This violates the Supreme Court's rule in District of Columbia v. Heller against prohibiting arms which are "typically possessed by law-abiding citizens for lawful purposes."
Another problem with the magazine ban is the requirement for "continuous possession" of grandfathered magazines. This makes it illegal for a wife to let her husband use her magazine for self-defense, or to borrow her magazine and take it to a target range.
Because disabled citizens cannot change magazines rapidly, their fundamental right to self-defense in the home is especially threatened by the magazine ban.
House Bill 1229 imposes an unworkable system of mandatory fees and background checks on many temporary transfers of firearms. Programs which foster participation by disabled persons and by other persons in outdoor sports will be prohibited from lending a firearm to someone for a hunting trip. Family farms which are organized as a corporation will have to pay $22 per family member and farmhand for background checks every time the farm purchases a gun.
There you have it–the court case summarizing the GOP's longstanding arguments against these two bills. Proponents have argued that most of these contentions are either baseless or wildly overstated, and in any event compatible with precedent and the Supreme Court's extant interpretations of the Second Amendment. The sweeping charge that House Bill 1224 "indirectly" bans "most" magazines, with removable floorplates or any number of other imaginative ways of being "modified," is one of the most dubious claims made by opponents of these bills, including Jon Caldara of the Independence Institute–and is very likely to be invalidated by forthcoming Department of Public Safety enforcement guidelines interpreting the bill's plain language.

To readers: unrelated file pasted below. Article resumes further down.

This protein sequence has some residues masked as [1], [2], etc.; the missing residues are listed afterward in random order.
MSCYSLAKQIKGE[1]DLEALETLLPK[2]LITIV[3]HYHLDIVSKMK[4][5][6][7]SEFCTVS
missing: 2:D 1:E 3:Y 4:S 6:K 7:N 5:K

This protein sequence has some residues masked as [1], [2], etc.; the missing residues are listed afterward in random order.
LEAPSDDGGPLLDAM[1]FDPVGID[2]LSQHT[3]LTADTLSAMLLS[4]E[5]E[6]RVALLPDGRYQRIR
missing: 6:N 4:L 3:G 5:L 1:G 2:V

So naturally, they're going to make it while they can.
Something to keep in mind is that the elected county sheriffs involved in this lawsuit, though a numerical majority, don't represent some of the state's most populated areas, particularly Denver. As we and others have written about in this space, some of the most prominent among these county sheriffs in this lawsuit, like Larimer County Sheriff Justin Smith and Weld County Sheriff John Cooke, have been pushed to the fringe in their primary election campaigns by the efforts of Rocky Mountain Gun Owners–and have endorsed positions on gun safety that cannot be called responsible.
With all of that said, Colorado is not the only state to have enacted magazine limits and universal background checks in recent years, and a larger judicial review of issues in these new laws unresolved by previous Supreme Court decisions was always inevitable. Above all, this is an unparalleled opportunity for Dave Kopel and the Independence Institute to raise funds, which they are eagerly doing–and we expect very successfully.
So welcome back, friends, to the show that never ends.